[UPDATE: The Roller-coaster continues. Now Jude Law has left the film.]
There was a bit of drama earlier this week when news broke that the upcoming western drama Jane Got a Gun - which is produced by and stars Natalie Portman - had lost its director on the very first day of production (Lynne Ramsay, of We Need to Talk About Kevin fame) . When Ramsay simply failed to show up for work, the whole cast and crew - which includes Jude Law, Joel Edgerton and Rodrigo Santoro - was understandably thrown into a bit of chaos.
However, as financier/producer Scott Steindorff promised, a new director for the project has quickly been found... in the form of Gavin O'Connor, best known for the 2011 MMA drama, Warrior.
Deadline reported the update, saying that O'Connor is currently in final stages of negotiation to take over directing duties; word is that there was some sort of negotiations breakdown with Ramsay, which led to her departure after nine months of development on the film. Needless to say, the repercussions from such an unprecedented move will be making headlines for months to come (seriously, this thing is making waves).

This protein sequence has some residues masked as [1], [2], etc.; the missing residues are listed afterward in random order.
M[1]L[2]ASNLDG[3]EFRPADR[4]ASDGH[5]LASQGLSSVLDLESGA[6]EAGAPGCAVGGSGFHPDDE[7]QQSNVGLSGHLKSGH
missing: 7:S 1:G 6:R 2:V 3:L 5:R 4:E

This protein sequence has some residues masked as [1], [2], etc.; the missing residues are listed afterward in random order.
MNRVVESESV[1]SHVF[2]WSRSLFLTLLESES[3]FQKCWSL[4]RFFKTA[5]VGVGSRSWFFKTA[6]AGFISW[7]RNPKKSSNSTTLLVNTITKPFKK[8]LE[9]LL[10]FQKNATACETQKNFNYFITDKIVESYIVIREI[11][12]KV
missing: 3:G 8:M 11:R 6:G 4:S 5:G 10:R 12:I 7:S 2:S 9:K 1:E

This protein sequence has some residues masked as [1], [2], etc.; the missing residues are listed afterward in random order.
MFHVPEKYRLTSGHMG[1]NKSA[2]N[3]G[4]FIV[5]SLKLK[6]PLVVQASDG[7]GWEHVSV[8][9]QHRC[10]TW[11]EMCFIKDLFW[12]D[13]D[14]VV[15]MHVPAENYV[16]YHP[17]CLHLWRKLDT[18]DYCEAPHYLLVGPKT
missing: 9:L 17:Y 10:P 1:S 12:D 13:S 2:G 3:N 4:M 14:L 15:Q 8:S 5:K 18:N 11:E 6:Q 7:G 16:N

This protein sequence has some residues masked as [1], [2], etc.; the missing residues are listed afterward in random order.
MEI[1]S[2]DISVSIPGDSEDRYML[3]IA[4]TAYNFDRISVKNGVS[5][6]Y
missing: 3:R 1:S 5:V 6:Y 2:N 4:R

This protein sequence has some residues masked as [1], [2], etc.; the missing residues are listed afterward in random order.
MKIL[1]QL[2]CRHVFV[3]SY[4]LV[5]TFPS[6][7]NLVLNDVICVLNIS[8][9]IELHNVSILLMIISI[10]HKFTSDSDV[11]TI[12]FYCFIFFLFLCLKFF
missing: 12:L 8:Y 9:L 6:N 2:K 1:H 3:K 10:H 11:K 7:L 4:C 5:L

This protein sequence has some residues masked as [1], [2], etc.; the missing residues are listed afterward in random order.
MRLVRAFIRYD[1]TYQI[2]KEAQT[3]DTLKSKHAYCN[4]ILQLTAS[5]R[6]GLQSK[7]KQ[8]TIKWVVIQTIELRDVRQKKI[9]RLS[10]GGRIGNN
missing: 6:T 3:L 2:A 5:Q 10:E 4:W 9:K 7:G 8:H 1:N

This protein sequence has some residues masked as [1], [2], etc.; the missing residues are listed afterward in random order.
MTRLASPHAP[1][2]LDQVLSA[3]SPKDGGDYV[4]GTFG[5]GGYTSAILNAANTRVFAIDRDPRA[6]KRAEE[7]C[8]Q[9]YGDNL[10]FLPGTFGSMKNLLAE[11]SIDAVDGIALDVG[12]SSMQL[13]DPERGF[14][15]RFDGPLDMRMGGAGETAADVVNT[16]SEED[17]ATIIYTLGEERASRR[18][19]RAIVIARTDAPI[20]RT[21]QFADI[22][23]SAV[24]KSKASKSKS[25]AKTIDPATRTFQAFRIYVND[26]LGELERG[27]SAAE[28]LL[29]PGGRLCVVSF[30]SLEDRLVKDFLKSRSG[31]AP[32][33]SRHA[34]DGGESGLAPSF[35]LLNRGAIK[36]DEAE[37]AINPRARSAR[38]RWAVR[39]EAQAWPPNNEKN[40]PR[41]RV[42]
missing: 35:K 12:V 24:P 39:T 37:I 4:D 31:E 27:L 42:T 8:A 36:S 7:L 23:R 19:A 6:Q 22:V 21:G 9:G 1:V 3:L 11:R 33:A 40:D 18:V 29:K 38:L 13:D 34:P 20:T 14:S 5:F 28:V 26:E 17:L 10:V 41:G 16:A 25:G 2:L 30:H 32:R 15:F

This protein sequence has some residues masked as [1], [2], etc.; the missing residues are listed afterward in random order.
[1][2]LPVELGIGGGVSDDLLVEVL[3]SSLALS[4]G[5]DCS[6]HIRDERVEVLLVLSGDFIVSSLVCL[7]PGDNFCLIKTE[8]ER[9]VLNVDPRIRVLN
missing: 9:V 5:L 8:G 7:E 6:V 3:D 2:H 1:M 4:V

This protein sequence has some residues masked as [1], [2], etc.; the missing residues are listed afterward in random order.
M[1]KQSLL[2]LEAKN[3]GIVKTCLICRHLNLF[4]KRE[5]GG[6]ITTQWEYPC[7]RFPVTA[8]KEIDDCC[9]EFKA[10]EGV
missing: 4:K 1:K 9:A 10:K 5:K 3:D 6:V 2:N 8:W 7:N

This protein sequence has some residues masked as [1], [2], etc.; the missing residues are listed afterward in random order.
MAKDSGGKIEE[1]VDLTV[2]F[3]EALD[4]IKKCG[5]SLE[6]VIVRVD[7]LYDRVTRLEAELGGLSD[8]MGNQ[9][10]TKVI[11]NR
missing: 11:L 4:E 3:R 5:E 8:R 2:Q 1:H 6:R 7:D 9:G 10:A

UPDATE: For instance, Deadline now updates us with news that Jude Law has dropped out of the film. Apparently Law wanted to work with Ramsay, and with her gone, his interest has dissipated. We'll keep you updated regarding his replacement.
O'Connor may not be a widely-recognized name in directing - but his work has certainly left an impression. In addition to the breakout success of Warrior, O'Connor made the Kurt Russell hockey drama Miracle (2004), and more recently directed the well-received pilot for FX's critically-acclaimed new series The Americans (which he also executive produces).
In each of those cases, O'Connor's work earned fair praise from critics - but didn't necessarily generate big buzz with moviegoers. Warrior and Miracle earned word of mouth support that provided a slow and steady boost in exposure; The Americans is similarly starting off slow (about 1.7 million viewers a week), but could potentially be talked-up enough to achieve similar successes. This type of career arc would explain why O'Connor is not yet a household name, but may be perfect for Jane Got a Gun.
For those unfamiliar: the film centers on a woman named Jane (Portman) whose outlaw husband suddenly returns home riddled with bullets, having been betrayed by his gang. Facing the threat of the gang's retaliation, Jane reaches out to an ex-lover (Edgerton) to help defend her farm from John Bishop (formerly Law) and the rest of his bandits.
Like O'Connor's aforementioned work, there's a nice mix of personal drama and gripping melodrama/action to explore - and the script by Brian Duffield apparently explores it well enough to have earned a spot on the Hollywood Black List of the best unproduced screenplays. Given O'Connor's strengths (which are a nice compliment to the subject matter of Duffield's screenplay), this may all turn out to be a serendipitous calamity, when all is said and done.
Jane Got a Gun is currently back on track to make its 2014 release date: